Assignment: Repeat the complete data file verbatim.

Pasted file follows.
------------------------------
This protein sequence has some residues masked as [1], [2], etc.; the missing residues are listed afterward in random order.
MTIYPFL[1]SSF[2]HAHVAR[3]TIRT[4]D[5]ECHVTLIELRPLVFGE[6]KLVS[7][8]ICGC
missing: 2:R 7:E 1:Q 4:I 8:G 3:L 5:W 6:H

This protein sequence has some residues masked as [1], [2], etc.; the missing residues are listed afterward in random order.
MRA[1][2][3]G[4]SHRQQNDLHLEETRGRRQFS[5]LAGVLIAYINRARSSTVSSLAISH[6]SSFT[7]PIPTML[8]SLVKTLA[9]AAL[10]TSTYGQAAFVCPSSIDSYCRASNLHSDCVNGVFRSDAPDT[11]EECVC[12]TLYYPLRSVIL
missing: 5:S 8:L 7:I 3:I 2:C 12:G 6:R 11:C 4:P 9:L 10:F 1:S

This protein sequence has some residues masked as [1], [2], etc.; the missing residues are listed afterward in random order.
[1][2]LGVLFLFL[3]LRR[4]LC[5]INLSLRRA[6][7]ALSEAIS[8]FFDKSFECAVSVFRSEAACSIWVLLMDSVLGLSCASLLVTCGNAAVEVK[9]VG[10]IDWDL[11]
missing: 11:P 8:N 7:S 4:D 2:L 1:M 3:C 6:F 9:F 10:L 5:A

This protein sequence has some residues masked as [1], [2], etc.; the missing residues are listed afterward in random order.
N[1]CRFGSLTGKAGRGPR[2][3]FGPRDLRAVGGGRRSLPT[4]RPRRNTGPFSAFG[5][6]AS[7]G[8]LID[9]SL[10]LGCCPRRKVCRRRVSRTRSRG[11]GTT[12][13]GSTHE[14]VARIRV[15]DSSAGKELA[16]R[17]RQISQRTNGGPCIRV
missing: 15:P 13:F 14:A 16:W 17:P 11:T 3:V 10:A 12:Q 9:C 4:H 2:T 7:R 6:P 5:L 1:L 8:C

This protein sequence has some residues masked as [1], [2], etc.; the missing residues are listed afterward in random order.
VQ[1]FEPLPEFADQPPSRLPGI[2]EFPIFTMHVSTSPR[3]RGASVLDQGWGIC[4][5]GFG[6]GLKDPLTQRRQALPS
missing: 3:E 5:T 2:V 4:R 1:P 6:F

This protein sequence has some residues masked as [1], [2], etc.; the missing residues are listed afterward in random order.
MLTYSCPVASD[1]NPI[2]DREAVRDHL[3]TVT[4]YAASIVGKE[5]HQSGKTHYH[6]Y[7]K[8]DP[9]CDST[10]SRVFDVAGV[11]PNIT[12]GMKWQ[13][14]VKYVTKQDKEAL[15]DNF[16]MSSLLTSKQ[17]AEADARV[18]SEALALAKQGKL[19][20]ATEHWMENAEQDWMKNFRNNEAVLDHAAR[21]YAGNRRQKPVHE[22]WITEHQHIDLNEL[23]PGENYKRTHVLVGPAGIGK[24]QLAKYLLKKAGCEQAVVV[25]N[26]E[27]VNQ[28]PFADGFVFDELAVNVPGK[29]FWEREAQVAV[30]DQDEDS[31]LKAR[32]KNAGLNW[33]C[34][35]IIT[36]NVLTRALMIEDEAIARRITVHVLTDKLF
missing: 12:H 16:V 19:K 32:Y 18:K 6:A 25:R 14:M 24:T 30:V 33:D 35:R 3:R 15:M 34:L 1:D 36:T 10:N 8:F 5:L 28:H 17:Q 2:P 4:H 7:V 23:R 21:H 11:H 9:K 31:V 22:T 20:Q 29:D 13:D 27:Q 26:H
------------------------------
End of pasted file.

This protein sequence has some residues masked as [1], [2], etc.; the missing residues are listed afterward in random order.
MTIYPFL[1]SSF[2]HAHVAR[3]TIRT[4]D[5]ECHVTLIELRPLVFGE[6]KLVS[7][8]ICGC
missing: 2:R 7:E 1:Q 4:I 8:G 3:L 5:W 6:H

This protein sequence has some residues masked as [1], [2], etc.; the missing residues are listed afterward in random order.
MRA[1][2][3]G[4]SHRQQNDLHLEETRGRRQFS[5]LAGVLIAYINRARSSTVSSLAISH[6]SSFT[7]PIPTML[8]SLVKTLA[9]AAL[10]TSTYGQAAFVCPSSIDSYCRASNLHSDCVNGVFRSDAPDT[11]EECVC[12]TLYYPLRSVIL
missing: 5:S 8:L 7:I 3:I 2:C 12:G 6:R 11:C 4:P 9:L 10:F 1:S

This protein sequence has some residues masked as [1], [2], etc.; the missing residues are listed afterward in random order.
[1][2]LGVLFLFL[3]LRR[4]LC[5]INLSLRRA[6][7]ALSEAIS[8]FFDKSFECAVSVFRSEAACSIWVLLMDSVLGLSCASLLVTCGNAAVEVK[9]VG[10]IDWDL[11]
missing: 11:P 8:N 7:S 4:D 2:L 1:M 3:C 6:F 9:F 10:L 5:A

This protein sequence has some residues masked as [1], [2], etc.; the missing residues are listed afterward in random order.
N[1]CRFGSLTGKAGRGPR[2][3]FGPRDLRAVGGGRRSLPT[4]RPRRNTGPFSAFG[5][6]AS[7]G[8]LID[9]SL[10]LGCCPRRKVCRRRVSRTRSRG[11]GTT[12][13]GSTHE[14]VARIRV[15]DSSAGKELA[16]R[17]RQISQRTNGGPCIRV
missing: 15:P 13:F 14:A 16:W 17:P 11:T 3:V 10:A 12:Q 9:C 4:H 2:T 7:R 6:P 5:L 1:L 8:C

This protein sequence has some residues masked as [1], [2], etc.; the missing residues are listed afterward in random order.
VQ[1]FEPLPEFADQPPSRLPGI[2]EFPIFTMHVSTSPR[3]RGASVLDQGWGIC[4][5]GFG[6]GLKDPLTQRRQALPS
missing: 3:E 5:T 2:V 4:R 1:P 6:F

This protein sequence has some residues masked as [1], [2], etc.; the missing residues are listed afterward in random order.
MLTYSCPVASD[1]NPI[2]DREAVRDHL[3]TVT[4]YAASIVGKE[5]HQSGKTHYH[6]Y[7]K[8]DP[9]CDST[10]SRVFDVAGV[11]PNIT[12]GMKWQ[13][14]VKYVTKQDKEAL[15]DNF[16]MSSLLTSKQ[17]AEADARV[18]SEALALAKQGKL[19][20]ATEHWMENAEQDWMKNFRNNEAVLDHAAR[21]YAGNRRQKPVHE[22]WITEHQHIDLNEL[23]PGENYKRTHVLVGPAGIGK[24]QLAKYLLKKAGCEQAVVV[25]N[26]E[27]VNQ[28]PFADGFVFDELAVNVPGK[29]FWEREAQVAV[30]DQDEDS[31]LKAR[32]KNAGLNW[33]C[34][35]IIT[36]NVLTRALMIEDEAIARRITVHVLTDKLF
missing: 12:H 16:V 19:K 32:Y 18:K 6:A 25:R 14:M 24:T 30:V 33:D 35:R 3:R 15:M 34:L 1:D 36:T 10:N 8:F 5:L 28:H 17:Q 2:P 4:H 7:V 23:R 21:H 11:H 9:K 31:V 22:T 20:Q 29:D 13:D 27:Q 26:H